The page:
|We are hard-pressed on every side, yet not crushed; we are perplexed, but not in despair; persecuted, but not forsaken; struck down, but not destroyed. . . .|
There was a period in church history that extended from A.D. 100 to A.D. 314, during which thousands and thousands of courageous Christian men and women sealed their fate with their blood. Secular historians are in agreement that there were 10 great persecutions—10 major attempts to wipe Christianity off the face of the earth.
It started with the wicked Caesar Nero, who presided over the death of Paul. Christians were fed to wild animals. They were killed in the Roman arenas for sport. They were torn apart. They were tortured. They were burned at the stake. The Roman emperor Diocletian thought he was so successful at eradicating Christianity that he actually had a commemorative coin struck with the words, "The Christian religion is destroyed, and the worship of the [Roman] gods is restored." Well, things didn't turn out as well as Diocletian thought, because the church marches on. And what is left of Rome? What is left of Caesar? A salad, perhaps, but not much else. As Jesus said of His church, the gates of hell will not prevail against it (see Matthew 16:18).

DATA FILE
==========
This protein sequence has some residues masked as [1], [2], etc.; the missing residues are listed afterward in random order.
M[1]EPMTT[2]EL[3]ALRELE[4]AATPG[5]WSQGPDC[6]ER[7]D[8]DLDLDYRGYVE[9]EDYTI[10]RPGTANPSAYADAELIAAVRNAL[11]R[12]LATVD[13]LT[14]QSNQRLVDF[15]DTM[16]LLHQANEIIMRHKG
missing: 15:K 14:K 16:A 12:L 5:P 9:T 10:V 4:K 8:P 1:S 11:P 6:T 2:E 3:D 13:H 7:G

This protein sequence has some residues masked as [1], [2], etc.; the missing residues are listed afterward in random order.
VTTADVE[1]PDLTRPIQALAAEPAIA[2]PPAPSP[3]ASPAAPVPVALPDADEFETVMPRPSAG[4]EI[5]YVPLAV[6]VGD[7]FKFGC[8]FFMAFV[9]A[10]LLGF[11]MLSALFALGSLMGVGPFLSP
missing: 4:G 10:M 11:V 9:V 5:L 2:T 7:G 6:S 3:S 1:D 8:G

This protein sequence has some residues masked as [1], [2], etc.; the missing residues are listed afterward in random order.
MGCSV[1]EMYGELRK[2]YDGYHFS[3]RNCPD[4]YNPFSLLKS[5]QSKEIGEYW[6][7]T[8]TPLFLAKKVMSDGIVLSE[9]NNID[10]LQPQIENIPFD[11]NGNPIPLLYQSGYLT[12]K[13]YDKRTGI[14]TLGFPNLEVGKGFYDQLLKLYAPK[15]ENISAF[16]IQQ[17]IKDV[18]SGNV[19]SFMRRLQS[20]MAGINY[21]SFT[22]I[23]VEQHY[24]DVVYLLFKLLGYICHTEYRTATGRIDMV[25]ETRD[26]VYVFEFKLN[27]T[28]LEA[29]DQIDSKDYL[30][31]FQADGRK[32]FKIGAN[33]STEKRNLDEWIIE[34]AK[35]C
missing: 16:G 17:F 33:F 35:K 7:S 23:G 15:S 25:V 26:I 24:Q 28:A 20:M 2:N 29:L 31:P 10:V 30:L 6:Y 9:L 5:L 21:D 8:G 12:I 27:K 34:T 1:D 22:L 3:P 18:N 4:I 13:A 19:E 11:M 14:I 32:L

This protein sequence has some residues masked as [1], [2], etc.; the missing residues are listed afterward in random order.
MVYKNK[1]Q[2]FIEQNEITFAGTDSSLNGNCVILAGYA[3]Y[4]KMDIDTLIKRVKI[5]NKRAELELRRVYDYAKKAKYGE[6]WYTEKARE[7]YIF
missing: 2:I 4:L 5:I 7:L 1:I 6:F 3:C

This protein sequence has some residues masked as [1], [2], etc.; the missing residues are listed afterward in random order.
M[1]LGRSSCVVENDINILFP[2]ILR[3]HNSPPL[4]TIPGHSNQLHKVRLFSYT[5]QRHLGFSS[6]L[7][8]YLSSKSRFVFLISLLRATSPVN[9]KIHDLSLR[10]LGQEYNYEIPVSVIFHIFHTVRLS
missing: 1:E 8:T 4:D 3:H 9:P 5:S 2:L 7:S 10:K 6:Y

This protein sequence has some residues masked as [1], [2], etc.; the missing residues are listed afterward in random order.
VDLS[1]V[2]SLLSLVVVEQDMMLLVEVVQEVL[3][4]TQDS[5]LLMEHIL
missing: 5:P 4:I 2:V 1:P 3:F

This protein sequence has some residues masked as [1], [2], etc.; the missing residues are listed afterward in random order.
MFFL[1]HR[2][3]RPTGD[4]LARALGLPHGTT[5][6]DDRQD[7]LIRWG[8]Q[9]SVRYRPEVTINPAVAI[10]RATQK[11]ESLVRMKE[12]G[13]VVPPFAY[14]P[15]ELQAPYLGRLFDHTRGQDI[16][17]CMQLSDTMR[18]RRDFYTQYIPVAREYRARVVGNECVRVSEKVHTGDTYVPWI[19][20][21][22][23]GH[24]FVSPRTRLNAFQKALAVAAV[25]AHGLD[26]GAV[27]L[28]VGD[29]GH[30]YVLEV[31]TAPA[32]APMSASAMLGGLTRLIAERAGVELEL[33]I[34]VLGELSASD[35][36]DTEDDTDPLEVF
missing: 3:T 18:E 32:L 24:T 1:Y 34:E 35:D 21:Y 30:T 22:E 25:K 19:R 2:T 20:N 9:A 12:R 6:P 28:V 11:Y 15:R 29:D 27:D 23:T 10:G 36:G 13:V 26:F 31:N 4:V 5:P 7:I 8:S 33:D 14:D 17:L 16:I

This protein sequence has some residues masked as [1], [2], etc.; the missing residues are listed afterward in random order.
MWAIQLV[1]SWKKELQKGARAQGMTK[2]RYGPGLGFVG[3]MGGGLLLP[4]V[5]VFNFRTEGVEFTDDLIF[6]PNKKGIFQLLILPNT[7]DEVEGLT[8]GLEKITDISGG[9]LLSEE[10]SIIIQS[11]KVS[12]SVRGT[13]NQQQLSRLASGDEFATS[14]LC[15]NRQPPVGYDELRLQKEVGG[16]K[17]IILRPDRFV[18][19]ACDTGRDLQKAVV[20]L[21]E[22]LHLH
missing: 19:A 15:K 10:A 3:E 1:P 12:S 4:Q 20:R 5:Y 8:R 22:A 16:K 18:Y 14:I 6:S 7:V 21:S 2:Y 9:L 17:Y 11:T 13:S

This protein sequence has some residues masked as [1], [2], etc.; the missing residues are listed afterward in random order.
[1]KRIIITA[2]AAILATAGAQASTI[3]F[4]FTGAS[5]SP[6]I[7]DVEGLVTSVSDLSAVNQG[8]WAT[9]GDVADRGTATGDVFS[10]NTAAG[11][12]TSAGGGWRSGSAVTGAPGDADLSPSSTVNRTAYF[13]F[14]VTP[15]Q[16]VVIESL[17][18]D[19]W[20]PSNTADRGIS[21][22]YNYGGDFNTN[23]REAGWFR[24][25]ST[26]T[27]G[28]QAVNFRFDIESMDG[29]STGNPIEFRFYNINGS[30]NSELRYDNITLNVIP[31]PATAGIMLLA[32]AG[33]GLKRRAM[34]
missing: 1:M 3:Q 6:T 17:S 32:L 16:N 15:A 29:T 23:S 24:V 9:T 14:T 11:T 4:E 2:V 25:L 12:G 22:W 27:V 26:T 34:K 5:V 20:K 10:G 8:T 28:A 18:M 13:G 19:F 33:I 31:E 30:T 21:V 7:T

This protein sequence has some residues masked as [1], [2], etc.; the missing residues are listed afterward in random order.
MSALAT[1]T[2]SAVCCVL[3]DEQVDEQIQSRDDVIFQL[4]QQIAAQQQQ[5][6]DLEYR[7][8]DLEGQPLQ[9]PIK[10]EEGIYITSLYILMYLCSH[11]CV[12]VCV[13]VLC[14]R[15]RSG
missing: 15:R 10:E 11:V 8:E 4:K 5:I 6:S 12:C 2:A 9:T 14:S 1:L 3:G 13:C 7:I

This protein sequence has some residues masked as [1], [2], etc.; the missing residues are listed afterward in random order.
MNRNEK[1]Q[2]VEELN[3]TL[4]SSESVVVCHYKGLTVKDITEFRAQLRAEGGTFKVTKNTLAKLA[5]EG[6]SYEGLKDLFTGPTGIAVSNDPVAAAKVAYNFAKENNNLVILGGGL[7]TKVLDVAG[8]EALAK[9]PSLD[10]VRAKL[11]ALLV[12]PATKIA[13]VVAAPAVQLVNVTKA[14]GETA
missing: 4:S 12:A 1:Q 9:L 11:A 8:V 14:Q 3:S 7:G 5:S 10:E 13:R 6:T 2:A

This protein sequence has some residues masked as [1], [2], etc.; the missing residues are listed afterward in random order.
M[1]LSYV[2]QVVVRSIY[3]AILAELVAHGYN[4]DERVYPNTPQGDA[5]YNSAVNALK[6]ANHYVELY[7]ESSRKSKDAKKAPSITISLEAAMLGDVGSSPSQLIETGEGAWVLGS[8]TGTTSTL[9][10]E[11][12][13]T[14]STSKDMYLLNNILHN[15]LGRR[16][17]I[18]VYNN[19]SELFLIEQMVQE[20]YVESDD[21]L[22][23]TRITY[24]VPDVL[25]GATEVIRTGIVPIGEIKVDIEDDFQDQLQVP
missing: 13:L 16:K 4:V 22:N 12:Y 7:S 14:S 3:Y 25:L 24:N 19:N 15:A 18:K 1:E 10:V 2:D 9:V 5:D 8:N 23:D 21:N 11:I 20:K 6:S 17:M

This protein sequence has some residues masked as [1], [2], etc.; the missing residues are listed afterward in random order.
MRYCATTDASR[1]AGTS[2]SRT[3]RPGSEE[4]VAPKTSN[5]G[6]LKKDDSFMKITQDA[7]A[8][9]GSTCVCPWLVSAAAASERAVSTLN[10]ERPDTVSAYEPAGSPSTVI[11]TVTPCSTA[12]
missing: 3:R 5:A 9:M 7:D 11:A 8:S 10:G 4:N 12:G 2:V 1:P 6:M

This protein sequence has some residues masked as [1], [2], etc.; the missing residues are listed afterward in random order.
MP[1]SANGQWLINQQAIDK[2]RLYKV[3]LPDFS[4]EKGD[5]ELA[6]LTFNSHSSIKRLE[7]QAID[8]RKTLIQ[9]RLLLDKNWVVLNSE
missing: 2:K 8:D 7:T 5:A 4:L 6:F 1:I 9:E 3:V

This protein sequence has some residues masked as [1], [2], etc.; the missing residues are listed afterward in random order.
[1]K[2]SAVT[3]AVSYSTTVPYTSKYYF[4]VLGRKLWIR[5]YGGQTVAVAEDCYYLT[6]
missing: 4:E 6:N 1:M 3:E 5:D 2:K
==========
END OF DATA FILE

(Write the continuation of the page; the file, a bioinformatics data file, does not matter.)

When someone mocks us or criticizes us or wants to do physical harm to us because we are followers of Jesus Christ, we tend to think of this as the worst thing that can happen. But it is also a badge of honor. Because if you are being persecuted, then it means you are doing something right.
God will allow persecution in our lives. The Bible says, "Yes, and all who desire to live godly in Christ Jesus will suffer persecution" (2 Timothy 3:12).
We're quick to remember God's promises of provision and protection. But we're not so eager to hold on to God's promise of persecution. Yet it can have a positive impact on our lives.